Recovery journeys

Here you can read a collection of first-hand accounts from our service users about their own or their loved ones’ recovery journeys.
Photograph of a white man with short salt-and-pepper hair, wearing a black t-shirt and with a work lanyard around his neck stood in front of a door with the 'Rise' logo on it
Former soldier Phil Rogers left the army with PTSD and only after losing his partner, his home, becoming dependent on alcohol and cutting his wrists did he finally get the help and support he deserved. Phil now volunteers at RISE Recovery in Barnstaple because he doesn’t want to see other people go through the ‘hell’ he lived.
Services: 
Adult drug and alcohol
Mental health
photograph of a white man in his 40s with slightly punky hair. He is wearing a white t-shirt and looking into the camera with his head cocked to one side
Kenny’s alcohol issues turned everything on its head - including his career and his relationship with his girlfriend of over 10 years. Now he’s come out the other side, he’s determined to make Addaction Glasgow work for other people in the way it worked for him.
Services: 
Adult drug and alcohol
Picture of a young, white teenager leaning on a brick wall looking at the camera. In the background are two teenage girls
Andrew, who’s 17 and from South Yorkshire, has Asperger’s Syndrome and had been using a mixture of club drugs (mainly ecstasy and cocaine) since he was 14 to help him feel more outgoing and connected with others when he was out socially. A shock referral to Young Addaction led him to a better life.
Services: 
Young persons
James Glasgow
"I still live in the same flat, so people round there have seen me at my worst…but I don’t need to run away from that. I’ve become a positive influence in my community and I’m a visible presence of recovery."
Services: 
Adult drug and alcohol
Photograph of a middle-aged asian woman with bobbd shoulder-length hair and wearing a blue top. She is leaning on a railing and gazing out into the camera. Behind her is a bridge over a river.
Clare, 50, came to Thinkaction miapt Merton after finding out about the service from a local group she had started to attend, Focus for One. “I was definitely having a breakdown. I had lost my job, and the job centre was giving me nothing but hassle, which really made me anxious and stressed. Then I was also losing my home.” Clare wasn’t sure where to turn to, as she'd grown up in a family where “I was always taught that you do not divulge anything outside the house.”
Services: 
Mental health
Photograph of a dark haired white young man looking straight at the camera, looking despondent. Behind him are other young men but they are blurry and out of focus
Mental Health Awareness Week 2016 is all about ‘relationships’. When you’re growing up it’s important to be aware of your relationships with other people, from your parents to friends, teachers or colleagues. Sometimes it can be hard to leave friendship circles that don’t make you happy. Ryan’s local friends were affecting his well-being and attitude to life. Over time he began to recognise that by continuing to hang out with certain groups – which mainly involved drugs, alcohol and repeated offending – would mean a downward spiral for himself. He knew he had to distance himself, but this wasn’t easy as he lived among them and at the time they were his only friends.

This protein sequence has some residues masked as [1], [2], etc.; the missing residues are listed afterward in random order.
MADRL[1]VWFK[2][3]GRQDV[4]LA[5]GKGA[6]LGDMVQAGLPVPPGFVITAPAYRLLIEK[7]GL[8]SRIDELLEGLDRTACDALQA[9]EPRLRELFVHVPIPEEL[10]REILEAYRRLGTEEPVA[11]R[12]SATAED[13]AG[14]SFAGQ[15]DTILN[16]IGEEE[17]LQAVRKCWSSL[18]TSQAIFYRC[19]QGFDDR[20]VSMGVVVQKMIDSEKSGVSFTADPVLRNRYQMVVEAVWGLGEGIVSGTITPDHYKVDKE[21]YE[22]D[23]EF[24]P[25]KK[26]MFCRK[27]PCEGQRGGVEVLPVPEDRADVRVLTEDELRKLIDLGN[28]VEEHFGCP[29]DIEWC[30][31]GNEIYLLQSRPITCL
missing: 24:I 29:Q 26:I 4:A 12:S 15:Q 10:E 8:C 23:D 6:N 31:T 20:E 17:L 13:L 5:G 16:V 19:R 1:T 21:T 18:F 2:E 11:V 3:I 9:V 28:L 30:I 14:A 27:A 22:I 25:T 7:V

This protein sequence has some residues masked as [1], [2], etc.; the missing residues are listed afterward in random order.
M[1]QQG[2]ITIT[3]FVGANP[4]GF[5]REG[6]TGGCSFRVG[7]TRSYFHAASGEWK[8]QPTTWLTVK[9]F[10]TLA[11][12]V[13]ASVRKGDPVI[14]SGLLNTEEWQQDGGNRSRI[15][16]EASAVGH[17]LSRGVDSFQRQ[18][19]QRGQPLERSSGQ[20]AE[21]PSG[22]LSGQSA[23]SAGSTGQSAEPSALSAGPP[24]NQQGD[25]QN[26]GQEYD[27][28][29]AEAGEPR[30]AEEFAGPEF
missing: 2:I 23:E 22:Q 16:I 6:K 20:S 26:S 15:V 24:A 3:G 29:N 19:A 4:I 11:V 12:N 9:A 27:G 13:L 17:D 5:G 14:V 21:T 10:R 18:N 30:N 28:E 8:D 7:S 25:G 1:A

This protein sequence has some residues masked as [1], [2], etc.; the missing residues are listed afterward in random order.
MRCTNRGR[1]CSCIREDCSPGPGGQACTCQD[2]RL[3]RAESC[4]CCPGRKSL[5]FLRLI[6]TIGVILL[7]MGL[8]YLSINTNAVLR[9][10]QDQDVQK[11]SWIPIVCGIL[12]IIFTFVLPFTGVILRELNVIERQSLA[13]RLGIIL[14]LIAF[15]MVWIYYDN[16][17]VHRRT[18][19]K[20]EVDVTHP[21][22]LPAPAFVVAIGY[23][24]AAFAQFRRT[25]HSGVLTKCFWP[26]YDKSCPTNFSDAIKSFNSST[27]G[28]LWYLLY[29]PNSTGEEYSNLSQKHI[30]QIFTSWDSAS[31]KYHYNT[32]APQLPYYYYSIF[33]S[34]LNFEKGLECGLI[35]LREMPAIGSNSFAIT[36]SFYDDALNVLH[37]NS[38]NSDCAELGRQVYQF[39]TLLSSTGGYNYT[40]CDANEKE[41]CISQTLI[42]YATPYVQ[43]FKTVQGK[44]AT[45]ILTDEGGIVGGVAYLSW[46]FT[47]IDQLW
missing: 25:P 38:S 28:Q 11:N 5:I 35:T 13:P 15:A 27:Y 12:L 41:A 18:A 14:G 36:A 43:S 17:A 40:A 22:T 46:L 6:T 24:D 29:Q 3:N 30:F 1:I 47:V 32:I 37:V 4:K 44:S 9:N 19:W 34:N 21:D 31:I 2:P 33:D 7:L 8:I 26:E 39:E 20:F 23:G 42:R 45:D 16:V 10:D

Services: 
Friends and family
Young persons
Photograph of three young people sat around a kitchen table, deep in conversation.
Addaction's Mind and Body practitioners supports young people to develop their self-esteem and find better coping mechanisms than self-harm. Following a successful pilot in Canterbury, the programme is now being expanded across Kent and also rolled out in Cornwall and Lancashire. Emily was one of the participants in the initial Mind and Body pilot. Here she shares her experience in her own words.
Services: 
Mental health
Young persons
Photograph of a young, white man with very short hair and wearing a grey hoodie. He is turned away from the camera, looking out the window
Many people who are serving prison sentences suffer with mental health conditions. 49% of women and 23% of male prisoners in a Ministry of Justice study were assessed as suffering from anxiety and depression.
Services: 
Mental health
Photograph of a woman in her 30s, wearing a pink scarf, looking out a window. The weather outside is rainy and she looks sad
Mental Health Awareness Week is all about ‘relationships’. Sometimes the breakdown of a relationship with a spouse or partner can really affect the direction your life is going and throw up some very challenging obstacles that can leave you stressed, lonely or feeling low. It’s important to remember that there is support out there for you if you want it. Holly’s story, below, is about how her life started to spiral downwards after breaking up with her wife, but her recovery ended in a very unexpected, but very happy job…
Services: 
Mental health
“I was against drinking for ages, then I started to get into trouble” Steven’s birth parents struggled with drug and alcohol misuse. He was adopted by a new family, along with his siblings, but was bullied at school for being adopted. At nine years old Steven started smoking cannabis to make him feel better.
Services: 
Young persons
Photograph closeup of a white man with short white hair. He is wearing glasses, and a red hoodie, looking at the camera at a slight angle. He is sitting in a wooden chair designed by Charles Renee Mackintosh
"When I got into recovery things kept coming back into my life: I started wanting to make art again, I started playing guitar again."
Services: 
Adult drug and alcohol
"I started smoking cannabis when I was 16. At first it was tens a day, which turned into eighths a day, then tens AND eighths. Whatever money I made in a week, it all went on weed."
Services: 
Young persons

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